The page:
noun, plural gas·es or gas·ses.
- Also called gas pedal.the foot-operated accelerator of an automotive vehicle: Take your foot off the gas.
- empty talk.
- a person or thing that is very entertaining, pleasing, or successful: The party was an absolute gas, and we loved it.
- a person or thing that affects one strongly.
verb (used with object), gassed, gas·sing.
- to talk nonsense or falsehood to.
- to amuse or affect strongly: Her weird clothes really gas me.
verb (used without object), gassed, gas·sing.
- to indulge in idle, empty talk.
- to become drunk (often followed by up).
- garvey, marcus,
- gary, elbert henry,
- gas abscess,
- gas bacillus,
- gas black,
- gas bladder,
- gas burner
Origin of gas
Examples from the Web for gas
Security officials told Agence France-Presse that the gas station manager said he had recognized the two men.
Unconfirmed reports in the French media claimed that the brothers were spotted at a gas station in northern France on Thursday.
Her slight miscalculation of how to fix the situation leads to her driving around the gas pump.Slow Motion Tiger Jump, a Tornado at the Rose Bowl and More Viral Videos|The Daily Beast Video|January 4, 2015|DAILY BEAST
We have no heating; there is no gas and it is very cold inside the prison.An American Marine in Iran’s Prisons Goes on Hunger Strike|IranWire|December 18, 2014|DAILY BEAST
It was from a former Railroad Commission employee who had gone to work for an oil and gas developer.Two Texas Regulators Tried to Enforce the Rules. They Were Fired.|David Hasemyer, InsideClimate News|December 9, 2014|DAILY BEAST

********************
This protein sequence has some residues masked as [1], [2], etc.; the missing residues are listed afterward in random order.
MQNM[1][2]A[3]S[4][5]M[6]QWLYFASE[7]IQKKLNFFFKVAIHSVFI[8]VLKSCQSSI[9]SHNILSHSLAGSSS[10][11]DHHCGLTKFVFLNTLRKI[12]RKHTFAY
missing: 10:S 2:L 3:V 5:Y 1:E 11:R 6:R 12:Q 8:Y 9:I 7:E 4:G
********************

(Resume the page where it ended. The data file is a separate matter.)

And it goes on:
Nevertheless, he regretted the very smell of the gas and the noise of the omnibuses.Sentimental Education Vol 1|Gustave Flaubert
You can—this heap has got the legs of a centipede and you've got plenty of gas and oil.Triplanetary|Edward Elmer Smith
Suspended from the gas pipe, which was bent and leaking, was Don Roberto.The Californians|Gertrude Franklin Horn Atherton
Of these he covered just about two, and even that ground was only what he gained in the first surprise of his gas attack.War Letters of a Public-School Boy|Paul Jones.
The gauge is attached to the gas burner and the pressure is read by means of a scale attached to the gauge.General Science|Bertha M. Clark
noun plural gases or gasses
- to increase the speed of a motor vehicle; accelerate
- to hurry
verb gases, gasses, gassing or gassed
Word Origin for gas
the internet domain name for
the chemical symbol for
1650s, from Dutch gas, probably from Greek khaos "empty space" (see chaos). The sound of Dutch "g" is roughly equivalent to that of Greek "kh." First used by Flemish chemist J.B. van Helmont (1577-1644), probably influenced by Paracelsus, who used khaos in an occult sense of "proper elements of spirits" or "ultra-rarified water," which was van Helmont's definition of gas.
Modern scientific sense began 1779, with later specialization to "combustible mix of vapors" (1794, originally coal gas); "anesthetic" (1894, originally nitrous oxide); and "poison gas" (1900). Meaning "intestinal vapors" is from 1882. "The success of this artificial word is unique" [Weekley]. Slang sense of "empty talk" is from 1847; slang meaning "something exciting or excellent" first attested 1953, from earlier hepster slang gasser in the same sense (1944). Gas also meant "fun, a joke" in Anglo-Irish and was used so by Joyce (1914). As short for gasoline, it is American English, first recorded 1905.
1886, "to supply with gas," from gas (n.). Sense of "poison with gas" is from 1889 as an accidental thing, from 1915 as a military attack. Related: Gassed; gassing.
n. pl. gas•es
In addition to the idiom beginning with gas
- gas up
- cook with gas
- run out of steam (gas)